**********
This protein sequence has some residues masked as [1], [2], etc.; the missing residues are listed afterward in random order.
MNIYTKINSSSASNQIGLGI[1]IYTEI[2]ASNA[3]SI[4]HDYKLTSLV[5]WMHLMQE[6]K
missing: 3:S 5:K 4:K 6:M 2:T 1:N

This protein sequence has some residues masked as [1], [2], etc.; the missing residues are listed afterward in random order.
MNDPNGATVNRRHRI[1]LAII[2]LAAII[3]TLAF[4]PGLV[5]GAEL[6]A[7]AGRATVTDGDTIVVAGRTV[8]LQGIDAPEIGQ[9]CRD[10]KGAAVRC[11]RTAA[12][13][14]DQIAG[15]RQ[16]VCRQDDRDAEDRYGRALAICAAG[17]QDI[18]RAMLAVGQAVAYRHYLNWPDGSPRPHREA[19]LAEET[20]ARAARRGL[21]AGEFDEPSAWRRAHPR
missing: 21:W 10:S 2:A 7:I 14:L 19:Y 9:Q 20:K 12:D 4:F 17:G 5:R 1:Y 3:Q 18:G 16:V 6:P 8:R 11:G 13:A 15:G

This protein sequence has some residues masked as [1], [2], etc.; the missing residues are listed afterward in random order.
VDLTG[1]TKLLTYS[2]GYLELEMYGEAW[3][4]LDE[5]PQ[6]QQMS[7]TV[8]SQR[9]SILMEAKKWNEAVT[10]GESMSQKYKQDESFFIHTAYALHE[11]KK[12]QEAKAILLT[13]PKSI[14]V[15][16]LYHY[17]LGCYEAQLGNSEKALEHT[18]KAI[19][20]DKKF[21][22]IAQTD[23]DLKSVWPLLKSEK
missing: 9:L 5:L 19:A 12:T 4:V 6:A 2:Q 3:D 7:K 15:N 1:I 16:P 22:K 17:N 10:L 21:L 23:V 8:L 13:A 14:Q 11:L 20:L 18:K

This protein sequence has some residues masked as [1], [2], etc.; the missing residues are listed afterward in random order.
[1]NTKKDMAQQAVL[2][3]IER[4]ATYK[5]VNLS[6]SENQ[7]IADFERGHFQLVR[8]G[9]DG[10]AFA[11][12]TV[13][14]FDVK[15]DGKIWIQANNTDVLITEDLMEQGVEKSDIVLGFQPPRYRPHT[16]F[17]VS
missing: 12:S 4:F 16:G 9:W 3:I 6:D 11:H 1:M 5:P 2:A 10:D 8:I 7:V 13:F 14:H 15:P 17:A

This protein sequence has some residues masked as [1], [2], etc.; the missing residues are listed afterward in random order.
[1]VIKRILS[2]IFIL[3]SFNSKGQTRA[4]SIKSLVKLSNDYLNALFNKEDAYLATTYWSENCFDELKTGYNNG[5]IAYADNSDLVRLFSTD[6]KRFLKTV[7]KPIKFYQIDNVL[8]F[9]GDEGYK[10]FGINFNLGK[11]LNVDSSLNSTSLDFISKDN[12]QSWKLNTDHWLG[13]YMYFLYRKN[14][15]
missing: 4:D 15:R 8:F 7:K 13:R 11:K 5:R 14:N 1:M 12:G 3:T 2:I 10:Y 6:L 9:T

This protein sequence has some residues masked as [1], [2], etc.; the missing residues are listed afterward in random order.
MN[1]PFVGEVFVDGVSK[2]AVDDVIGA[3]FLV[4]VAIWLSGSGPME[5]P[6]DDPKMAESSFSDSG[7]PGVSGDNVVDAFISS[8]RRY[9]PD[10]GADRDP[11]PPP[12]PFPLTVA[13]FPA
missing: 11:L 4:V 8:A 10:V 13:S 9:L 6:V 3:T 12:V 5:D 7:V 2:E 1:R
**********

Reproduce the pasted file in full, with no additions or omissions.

This protein sequence has some residues masked as [1], [2], etc.; the missing residues are listed afterward in random order.
MNIYTKINSSSASNQIGLGI[1]IYTEI[2]ASNA[3]SI[4]HDYKLTSLV[5]WMHLMQE[6]K
missing: 3:S 5:K 4:K 6:M 2:T 1:N

This protein sequence has some residues masked as [1], [2], etc.; the missing residues are listed afterward in random order.
MNDPNGATVNRRHRI[1]LAII[2]LAAII[3]TLAF[4]PGLV[5]GAEL[6]A[7]AGRATVTDGDTIVVAGRTV[8]LQGIDAPEIGQ[9]CRD[10]KGAAVRC[11]RTAA[12][13][14]DQIAG[15]RQ[16]VCRQDDRDAEDRYGRALAICAAG[17]QDI[18]RAMLAVGQAVAYRHYLNWPDGSPRPHREA[19]LAEET[20]ARAARRGL[21]AGEFDEPSAWRRAHPR
missing: 21:W 10:S 2:A 7:I 14:L 19:Y 9:Q 20:K 12:D 4:F 17:G 5:R 1:Y 3:Q 18:G 16:V 6:P 8:R 11:G 13:A 15:G

This protein sequence has some residues masked as [1], [2], etc.; the missing residues are listed afterward in random order.
VDLTG[1]TKLLTYS[2]GYLELEMYGEAW[3][4]LDE[5]PQ[6]QQMS[7]TV[8]SQR[9]SILMEAKKWNEAVT[10]GESMSQKYKQDESFFIHTAYALHE[11]KK[12]QEAKAILLT[13]PKSI[14]V[15][16]LYHY[17]LGCYEAQLGNSEKALEHT[18]KAI[19][20]DKKF[21][22]IAQTD[23]DLKSVWPLLKSEK
missing: 9:L 5:L 19:A 12:T 4:V 6:A 2:Q 3:D 7:K 15:N 1:I 16:P 22:K 17:N 10:L 21:L 23:V 8:L 13:A 14:Q 11:L 20:L 18:K

This protein sequence has some residues masked as [1], [2], etc.; the missing residues are listed afterward in random order.
[1]NTKKDMAQQAVL[2][3]IER[4]ATYK[5]VNLS[6]SENQ[7]IADFERGHFQLVR[8]G[9]DG[10]AFA[11][12]TV[13][14]FDVK[15]DGKIWIQANNTDVLITEDLMEQGVEKSDIVLGFQPPRYRPHT[16]F[17]VS
missing: 12:S 4:F 16:G 9:W 3:I 6:D 11:H 1:M 5:P 2:A 10:D 8:I 7:V 13:F 14:H 15:P 17:A

This protein sequence has some residues masked as [1], [2], etc.; the missing residues are listed afterward in random order.
[1]VIKRILS[2]IFIL[3]SFNSKGQTRA[4]SIKSLVKLSNDYLNALFNKEDAYLATTYWSENCFDELKTGYNNG[5]IAYADNSDLVRLFSTD[6]KRFLKTV[7]KPIKFYQIDNVL[8]F[9]GDEGYK[10]FGINFNLGK[11]LNVDSSLNSTSLDFISKDN[12]QSWKLNTDHWLG[13]YMYFLYRKN[14][15]
missing: 4:D 15:R 8:F 7:K 13:R 11:K 5:R 14:N 1:M 12:G 3:T 2:I 10:Y 6:L 9:T

This protein sequence has some residues masked as [1], [2], etc.; the missing residues are listed afterward in random order.
MN[1]PFVGEVFVDGVSK[2]AVDDVIGA[3]FLV[4]VAIWLSGSGPME[5]P[6]DDPKMAESSFSDSG[7]PGVSGDNVVDAFISS[8]RRY[9]PD[10]GADRDP[11]PPP[12]PFPLTVA[13]FPA
missing: 11:L 4:V 8:A 10:V 13:S 9:L 6:V 3:T 12:V 5:D 7:V 2:E 1:R